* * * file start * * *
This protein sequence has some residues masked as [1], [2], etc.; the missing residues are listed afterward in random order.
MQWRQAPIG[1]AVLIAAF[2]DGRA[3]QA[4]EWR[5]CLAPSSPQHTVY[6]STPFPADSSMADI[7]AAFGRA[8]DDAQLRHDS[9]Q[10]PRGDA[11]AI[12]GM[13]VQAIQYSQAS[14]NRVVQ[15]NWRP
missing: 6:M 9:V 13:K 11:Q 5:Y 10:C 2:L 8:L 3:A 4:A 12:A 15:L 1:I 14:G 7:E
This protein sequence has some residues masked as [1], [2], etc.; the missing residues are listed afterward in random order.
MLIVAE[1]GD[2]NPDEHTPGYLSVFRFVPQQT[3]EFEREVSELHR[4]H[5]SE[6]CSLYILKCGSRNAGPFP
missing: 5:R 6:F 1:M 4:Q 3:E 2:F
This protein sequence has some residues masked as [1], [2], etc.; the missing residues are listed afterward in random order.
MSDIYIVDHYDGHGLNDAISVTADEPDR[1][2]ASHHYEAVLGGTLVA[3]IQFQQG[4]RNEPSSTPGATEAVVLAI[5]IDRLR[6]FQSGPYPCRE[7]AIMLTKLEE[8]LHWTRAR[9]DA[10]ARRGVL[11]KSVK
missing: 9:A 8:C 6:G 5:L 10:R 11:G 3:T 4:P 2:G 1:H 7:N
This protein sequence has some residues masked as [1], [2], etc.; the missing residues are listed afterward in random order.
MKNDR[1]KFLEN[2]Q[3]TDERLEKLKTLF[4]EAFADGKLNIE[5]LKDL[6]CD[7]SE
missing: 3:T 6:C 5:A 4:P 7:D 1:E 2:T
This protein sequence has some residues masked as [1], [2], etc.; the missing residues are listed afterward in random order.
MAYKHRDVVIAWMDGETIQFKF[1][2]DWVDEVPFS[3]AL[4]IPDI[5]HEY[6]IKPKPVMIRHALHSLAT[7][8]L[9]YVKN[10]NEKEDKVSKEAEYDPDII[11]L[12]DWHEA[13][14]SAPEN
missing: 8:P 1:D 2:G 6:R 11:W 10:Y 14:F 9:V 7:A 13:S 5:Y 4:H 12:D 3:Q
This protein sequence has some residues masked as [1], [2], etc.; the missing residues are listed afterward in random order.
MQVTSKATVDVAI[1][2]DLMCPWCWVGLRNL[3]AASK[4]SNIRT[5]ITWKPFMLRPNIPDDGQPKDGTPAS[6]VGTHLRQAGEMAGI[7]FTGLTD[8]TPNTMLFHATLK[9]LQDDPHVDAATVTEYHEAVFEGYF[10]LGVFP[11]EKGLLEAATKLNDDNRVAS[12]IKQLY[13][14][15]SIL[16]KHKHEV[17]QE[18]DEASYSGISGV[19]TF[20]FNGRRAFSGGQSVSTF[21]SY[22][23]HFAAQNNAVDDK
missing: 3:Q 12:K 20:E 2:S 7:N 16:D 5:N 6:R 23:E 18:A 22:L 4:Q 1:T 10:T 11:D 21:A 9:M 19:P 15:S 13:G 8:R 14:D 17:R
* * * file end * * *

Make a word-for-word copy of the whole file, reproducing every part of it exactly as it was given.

This protein sequence has some residues masked as [1], [2], etc.; the missing residues are listed afterward in random order.
MQWRQAPIG[1]AVLIAAF[2]DGRA[3]QA[4]EWR[5]CLAPSSPQHTVY[6]STPFPADSSMADI[7]AAFGRA[8]DDAQLRHDS[9]Q[10]PRGDA[11]AI[12]GM[13]VQAIQYSQAS[14]NRVVQ[15]NWRP
missing: 6:M 9:V 13:K 11:Q 5:Y 10:C 2:L 8:L 3:A 4:A 12:A 15:L 1:I 14:G 7:E
This protein sequence has some residues masked as [1], [2], etc.; the missing residues are listed afterward in random order.
MLIVAE[1]GD[2]NPDEHTPGYLSVFRFVPQQT[3]EFEREVSELHR[4]H[5]SE[6]CSLYILKCGSRNAGPFP
missing: 5:R 6:F 1:M 4:Q 3:E 2:F
This protein sequence has some residues masked as [1], [2], etc.; the missing residues are listed afterward in random order.
MSDIYIVDHYDGHGLNDAISVTADEPDR[1][2]ASHHYEAVLGGTLVA[3]IQFQQG[4]RNEPSSTPGATEAVVLAI[5]IDRLR[6]FQSGPYPCRE[7]AIMLTKLEE[8]LHWTRAR[9]DA[10]ARRGVL[11]KSVK
missing: 9:A 8:C 6:G 5:L 10:R 11:G 3:T 4:P 2:G 1:H 7:N
This protein sequence has some residues masked as [1], [2], etc.; the missing residues are listed afterward in random order.
MKNDR[1]KFLEN[2]Q[3]TDERLEKLKTLF[4]EAFADGKLNIE[5]LKDL[6]CD[7]SE
missing: 3:T 6:C 5:A 4:P 7:D 1:E 2:T
This protein sequence has some residues masked as [1], [2], etc.; the missing residues are listed afterward in random order.
MAYKHRDVVIAWMDGETIQFKF[1][2]DWVDEVPFS[3]AL[4]IPDI[5]HEY[6]IKPKPVMIRHALHSLAT[7][8]L[9]YVKN[10]NEKEDKVSKEAEYDPDII[11]L[12]DWHEA[13][14]SAPEN
missing: 8:P 1:D 2:G 6:R 11:W 10:Y 14:F 9:V 7:A 13:S 5:Y 4:H 12:D 3:Q
This protein sequence has some residues masked as [1], [2], etc.; the missing residues are listed afterward in random order.
MQVTSKATVDVAI[1][2]DLMCPWCWVGLRNL[3]AASK[4]SNIRT[5]ITWKPFMLRPNIPDDGQPKDGTPAS[6]VGTHLRQAGEMAGI[7]FTGLTD[8]TPNTMLFHATLK[9]LQDDPHVDAATVTEYHEAVFEGYF[10]LGVFP[11]EKGLLEAATKLNDDNRVAS[12]IKQLY[13][14][15]SIL[16]KHKHEV[17]QE[18]DEASYSGISGV[19]TF[20]FNGRRAFSGGQSVSTF[21]SY[22][23]HFAAQNNAVDDK
missing: 3:Q 12:K 20:E 2:S 7:N 16:D 5:N 6:R 23:E 18:A 22:L 4:Q 1:T 10:T 11:D 21:A 9:M 19:P 15:S 13:G 8:R 14:D 17:R